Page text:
Governmental Service Gamification: Central Principles

Governmental Service Gamification: Central Principles

J. Tuomas Harviainen (University of Tampere, Tampere, Finland) and Lobna Hassan (Hanken School of Economics and University of Tampere, Tampere, Finland)
Copyright: © 2019 |Pages: 12
DOI: 10.4018/IJIDE.2019070101

Abstract

The introduction of gamification of governmental services is a topic of interest to policy makers and gamification researchers and practitioners alike. Nonetheless, governmental gamification still remains an understudied area, despite the practical governmental gamification initiatives already taking place, facing increased implementation risks from the lack of guiding implementation principles. Such risks and lack of unified guidelines for governmental gamification necessitates the examination of governmental gamification from the perspective of existing knowledge to synthesize key knowledge fathered on its implementation. This article examines existing research in order to provide guidelines for applying gamification in government services. By using a combination of research on gamification in civic engagement and the Gamified Service Framework of Klapztein and Cipolla, the article creates a basic roadmap for recognizing factors that need to be considered when applying gamification techniques and methods in government services and the public sector in general.
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Introduction

Gamification is a trend that can be roughly described as the addition of game elements to non-gaming contexts (Deterding et al., 2011). Despite some fluctuation in its popularity, it still appears to be a growing trend in business contexts (Warmelink et al., 2018), crowd mobilization (Morschheuser et al., 2017), and personal health management and education, amongst many other fields (Hamari, Koivisto, & Sarsa, 2014; Koivisto & Hamari, 2017). Nonetheless, the study of gamification in management and organization is still rare (Vesa et al., 2017; Vesa & Harviainen, in press). This is also true in the wider case of the study of play in organizations (Statler, Roos, & Victor, 2009; Statler, Heraclous, & Jacobs, 2011, Vesa, den Hond, & Harviainen, 2018). The studies that are done in these areas are sometimes furthermore still too fixed on looking at the wrong things, such as methods, or promotion, instead of certified results (Landers, in press). In this article, we provide insights for re-profiling the study of gamification in organizational contexts and especially governmental service contexts, an organizational context in heightened need for contextualized insight (Hassan, in press).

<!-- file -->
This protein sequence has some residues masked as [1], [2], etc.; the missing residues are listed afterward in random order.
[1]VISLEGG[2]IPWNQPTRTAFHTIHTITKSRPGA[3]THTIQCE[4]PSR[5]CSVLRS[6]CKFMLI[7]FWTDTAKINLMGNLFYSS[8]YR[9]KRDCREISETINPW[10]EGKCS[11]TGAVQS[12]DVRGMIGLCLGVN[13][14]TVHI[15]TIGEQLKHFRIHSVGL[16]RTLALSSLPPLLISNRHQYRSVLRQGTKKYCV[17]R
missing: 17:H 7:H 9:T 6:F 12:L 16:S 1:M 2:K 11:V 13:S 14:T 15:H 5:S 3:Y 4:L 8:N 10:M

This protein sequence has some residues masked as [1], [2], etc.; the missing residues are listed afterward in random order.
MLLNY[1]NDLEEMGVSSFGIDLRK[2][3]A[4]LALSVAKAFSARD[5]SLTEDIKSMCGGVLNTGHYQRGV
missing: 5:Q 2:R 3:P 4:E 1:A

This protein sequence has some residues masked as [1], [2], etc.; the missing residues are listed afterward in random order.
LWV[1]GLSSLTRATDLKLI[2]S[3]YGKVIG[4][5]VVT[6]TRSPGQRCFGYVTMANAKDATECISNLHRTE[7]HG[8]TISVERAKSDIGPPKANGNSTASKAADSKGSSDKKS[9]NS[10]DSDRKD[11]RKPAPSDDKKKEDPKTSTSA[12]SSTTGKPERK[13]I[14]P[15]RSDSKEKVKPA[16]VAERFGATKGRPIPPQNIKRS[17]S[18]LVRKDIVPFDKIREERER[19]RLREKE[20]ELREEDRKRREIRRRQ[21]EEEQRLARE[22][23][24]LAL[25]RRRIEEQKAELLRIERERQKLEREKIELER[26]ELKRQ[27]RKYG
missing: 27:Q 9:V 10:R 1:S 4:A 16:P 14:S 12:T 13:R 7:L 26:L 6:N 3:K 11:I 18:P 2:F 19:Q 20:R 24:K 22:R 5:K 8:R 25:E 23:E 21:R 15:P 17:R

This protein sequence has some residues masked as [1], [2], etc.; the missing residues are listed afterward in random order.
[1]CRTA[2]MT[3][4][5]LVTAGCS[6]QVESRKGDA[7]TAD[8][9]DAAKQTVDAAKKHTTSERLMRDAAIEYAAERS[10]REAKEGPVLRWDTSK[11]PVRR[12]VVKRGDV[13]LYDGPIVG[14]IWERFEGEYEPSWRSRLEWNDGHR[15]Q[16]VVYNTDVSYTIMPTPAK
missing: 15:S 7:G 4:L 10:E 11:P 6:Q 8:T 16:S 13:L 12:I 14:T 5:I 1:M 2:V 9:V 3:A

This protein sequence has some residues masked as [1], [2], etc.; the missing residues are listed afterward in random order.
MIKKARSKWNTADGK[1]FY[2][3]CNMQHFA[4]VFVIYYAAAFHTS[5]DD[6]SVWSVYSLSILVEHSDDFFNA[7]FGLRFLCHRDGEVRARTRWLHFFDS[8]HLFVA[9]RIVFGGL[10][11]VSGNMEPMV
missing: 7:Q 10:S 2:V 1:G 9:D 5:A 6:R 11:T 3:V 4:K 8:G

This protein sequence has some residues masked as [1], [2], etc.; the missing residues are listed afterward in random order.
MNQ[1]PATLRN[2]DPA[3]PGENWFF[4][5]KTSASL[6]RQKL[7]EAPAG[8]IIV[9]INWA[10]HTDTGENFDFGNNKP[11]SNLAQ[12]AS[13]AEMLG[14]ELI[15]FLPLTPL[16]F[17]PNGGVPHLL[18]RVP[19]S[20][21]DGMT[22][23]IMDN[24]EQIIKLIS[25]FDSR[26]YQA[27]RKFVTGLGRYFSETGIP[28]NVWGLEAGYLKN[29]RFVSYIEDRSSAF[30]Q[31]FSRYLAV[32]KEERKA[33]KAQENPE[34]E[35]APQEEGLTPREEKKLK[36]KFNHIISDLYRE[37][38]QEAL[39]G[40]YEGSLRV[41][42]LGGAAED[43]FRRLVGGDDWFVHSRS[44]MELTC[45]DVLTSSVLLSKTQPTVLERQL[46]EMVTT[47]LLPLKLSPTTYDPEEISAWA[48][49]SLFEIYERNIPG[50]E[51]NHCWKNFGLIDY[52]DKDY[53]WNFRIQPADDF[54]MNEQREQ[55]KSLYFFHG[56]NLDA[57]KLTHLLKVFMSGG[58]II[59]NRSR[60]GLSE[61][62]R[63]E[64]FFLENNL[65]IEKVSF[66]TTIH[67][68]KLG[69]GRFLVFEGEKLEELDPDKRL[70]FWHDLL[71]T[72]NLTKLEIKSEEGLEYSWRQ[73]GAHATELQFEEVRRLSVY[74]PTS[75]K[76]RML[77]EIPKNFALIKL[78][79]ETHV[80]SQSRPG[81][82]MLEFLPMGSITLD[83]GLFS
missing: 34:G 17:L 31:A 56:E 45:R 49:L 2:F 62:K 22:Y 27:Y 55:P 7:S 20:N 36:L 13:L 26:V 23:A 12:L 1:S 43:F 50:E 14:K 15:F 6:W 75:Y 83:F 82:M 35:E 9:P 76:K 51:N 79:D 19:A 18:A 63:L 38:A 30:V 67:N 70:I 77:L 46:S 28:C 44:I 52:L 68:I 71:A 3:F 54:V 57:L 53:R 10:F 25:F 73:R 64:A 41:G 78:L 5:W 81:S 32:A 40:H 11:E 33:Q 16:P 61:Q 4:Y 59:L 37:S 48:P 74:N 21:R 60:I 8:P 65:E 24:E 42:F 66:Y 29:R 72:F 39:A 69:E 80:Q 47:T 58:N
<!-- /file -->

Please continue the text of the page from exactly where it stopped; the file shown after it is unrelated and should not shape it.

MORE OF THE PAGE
Gamification relies on the playful nature of humans. As a species, we are inherently drawn to play, even as adult life may place a stigma upon it as “immature” behavior (Sutton-Smith, 1997). Not all play is fun (Stenros, 2015), nor is increased fun the central goal of all gamification (Landers et al., 2018). Gamification attempts to induce appropriate, enjoyable psychological experiences that the users would find engaging. (Huotari &Hamari 2017). These experiences are countless, often grouped under the umbrella goal experience of gamefulness. Some of these experiences, goal of gamification, are intuitively considered enjoyable and engaging, such as experiences of motivation, happiness or flow, while others are only considered enjoyable if appropriately experienced such as experiences of tension, challenge or fear. These experiences, overall, are thought to be the reason why games are enjoyable and engaging to large population segments (McGonigal, 2011). As gamification draws inspiration of game design (Deterding et al., 2011, Huotari & Hamari, 2017; Vesa et al., 2017), this enjoyability is one of the main targets of gamification design. Hence, for the sake of brevity, we refer in this article to “enjoyment” and closely related terms, in reference to the entire spectrum of emotional and cognitive possibilities of gamification.

People can often switch between their enjoyably playful and serious mind-states, even in conditions of work and other menial tasks (Apter, 2007). In gamification, the real-world environment and mundane tasks are combined with gameful and playful design, through a kind of make-believe (Deterding, 2016). This makes the mind-state switches between enjoyably playful and serious more likely to occur than they would otherwise without this stimulus. This mind-state switch is beneficial in many contexts, as it can make people aware of both the enjoyability and the potential, external benefits of the mundane activity with which they are engaged.

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